This week we will be running an article written by our former Executive Director Jamie Martin in May 2013 in honor of our upcoming Ice Cream Social. It is much simpler to make and cool our delicious treats now than it was then.
On the porch of the Grandma’s Kitchen exhibit there is a large wooden box. It’s made of oak and is pretty plain to look at. If you didn’t read the sign you might think it is just a cabinet. It is a “New Iceberg” made in Sheboygan, WI and donated to the museum by Dan and Polly Stevens. This is how people kept food cold before there were refrigerators.
Iceboxes such as this one were invented between 1850 and 1860. Iceboxes are hardwood cupboards with inner linings of tin or zinc insulated with material such as cork, sawdust, rice husks, straw or seaweed. They are built to hold blocks of ice on the upper shelf which allows cool air to flow through the food and drink cupboards below. Water was collected in a drip pan at the bottom and needed to be emptied daily.
To replenish the ice the family would hang an ice sign in the window above the icebox. The sign had different amounts on it. The amount that was placed at the top is the size of ice block that the iceman would deliver. During the hottest part of the year they might have to deliver several times a week. Those early icemen used a horse and wagon to transport ice so they had to work quickly to keep the ice from melting. They often wore a leather vest to protect them from the ice blocks and a large pair of ice tongs was used to grip the ice. It was a back breaking job but it did have its rewards. The iceman was always a favorite with local children. During the summer children would follow the ice wagons in the hopes that the iceman would have a broken block to share with them.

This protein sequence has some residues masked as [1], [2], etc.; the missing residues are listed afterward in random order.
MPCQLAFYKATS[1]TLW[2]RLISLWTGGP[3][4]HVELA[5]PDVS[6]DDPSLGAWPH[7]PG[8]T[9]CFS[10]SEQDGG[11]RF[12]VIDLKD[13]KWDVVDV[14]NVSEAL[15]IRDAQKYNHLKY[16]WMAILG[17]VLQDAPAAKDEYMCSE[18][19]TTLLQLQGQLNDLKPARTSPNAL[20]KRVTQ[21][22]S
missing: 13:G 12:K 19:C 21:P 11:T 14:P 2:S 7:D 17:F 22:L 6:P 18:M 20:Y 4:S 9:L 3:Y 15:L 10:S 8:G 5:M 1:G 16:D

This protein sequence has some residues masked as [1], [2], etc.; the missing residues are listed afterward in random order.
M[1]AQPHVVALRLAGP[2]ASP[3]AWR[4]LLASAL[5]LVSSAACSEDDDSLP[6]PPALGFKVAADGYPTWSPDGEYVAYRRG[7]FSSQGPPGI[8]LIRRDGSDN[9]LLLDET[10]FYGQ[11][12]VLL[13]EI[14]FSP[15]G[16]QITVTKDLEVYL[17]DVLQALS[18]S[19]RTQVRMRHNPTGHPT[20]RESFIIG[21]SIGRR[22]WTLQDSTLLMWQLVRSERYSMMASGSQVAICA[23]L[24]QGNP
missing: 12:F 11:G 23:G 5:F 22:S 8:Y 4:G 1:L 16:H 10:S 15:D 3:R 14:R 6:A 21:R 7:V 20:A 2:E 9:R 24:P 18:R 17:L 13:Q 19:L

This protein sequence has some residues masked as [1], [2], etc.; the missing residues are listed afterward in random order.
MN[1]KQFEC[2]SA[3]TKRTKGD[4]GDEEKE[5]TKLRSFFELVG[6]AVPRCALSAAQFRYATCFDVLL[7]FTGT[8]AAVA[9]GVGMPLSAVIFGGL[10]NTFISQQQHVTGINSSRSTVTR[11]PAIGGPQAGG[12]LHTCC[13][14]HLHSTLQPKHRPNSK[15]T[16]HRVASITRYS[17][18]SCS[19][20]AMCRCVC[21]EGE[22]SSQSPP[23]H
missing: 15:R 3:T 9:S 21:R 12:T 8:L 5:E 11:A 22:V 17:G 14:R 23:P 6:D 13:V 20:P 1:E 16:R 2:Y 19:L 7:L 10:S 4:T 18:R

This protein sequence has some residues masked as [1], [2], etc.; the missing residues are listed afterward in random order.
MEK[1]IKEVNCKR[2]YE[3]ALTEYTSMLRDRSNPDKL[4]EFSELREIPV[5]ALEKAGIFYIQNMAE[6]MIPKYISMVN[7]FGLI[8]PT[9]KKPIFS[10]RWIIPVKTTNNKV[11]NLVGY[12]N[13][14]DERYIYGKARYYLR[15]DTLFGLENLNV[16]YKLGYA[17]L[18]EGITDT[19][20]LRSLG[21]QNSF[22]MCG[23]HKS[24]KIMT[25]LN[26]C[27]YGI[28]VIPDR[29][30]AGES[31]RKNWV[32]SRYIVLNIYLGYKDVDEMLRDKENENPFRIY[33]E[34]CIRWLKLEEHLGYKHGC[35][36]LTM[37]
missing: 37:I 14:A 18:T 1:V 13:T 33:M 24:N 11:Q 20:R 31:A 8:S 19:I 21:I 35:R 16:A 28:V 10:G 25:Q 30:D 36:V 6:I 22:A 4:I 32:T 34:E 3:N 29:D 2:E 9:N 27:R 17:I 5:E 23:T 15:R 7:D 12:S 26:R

Originally ice was harvested from ponds and lakes. It was a labor intensive and dangerous process. Workers first scraped the snow off ice that was six to thirty inches thick. They had to be careful that the ice did not have any weak spots where the men or horses could break through. Then men then measured grids on the ice and horses pulled a tool that cut grooves on the grid, usually 22" x 32" or 44" square. The larger the block of ice the longer it would take to melt in the icehouse but the larger size also made it harder to move. The next step was to cut through the grooves, with an ice saw, until the blocks broke off. The blocks of ice were then hauled to the ice house where they were stored in sawdust to keep them insulated so they would not melt. By the early 1900’s Junction City was beginning to see commercially manufactured ice. According to an ad run in the Junction City Union April 5, 1921 by Christensen & Beeler the first ice plant in Junction City was the Ice Light & Railway Company built in 1902.
During the early 1900s electric refrigerators started to emerge as a new storage option. Some early refrigerators used ammonia as a coolant. Ammonia can be toxic so it was not a popular option in most households. Refrigerators didn’t gain in popularity until the 1930’s when Freon was introduced as a cooling agent. By the 1940s they were common in homes and the ice box and the industry surrounding it was becoming a thing of the past.
Sunday September 18th from 3-6 PM the Geary County Historical Society invites you to join us for our Annual Ice Cream Social. There will be live entertainment as well as a cake walk. The museum will be open at 1:00 pm and we look forward to visiting with you.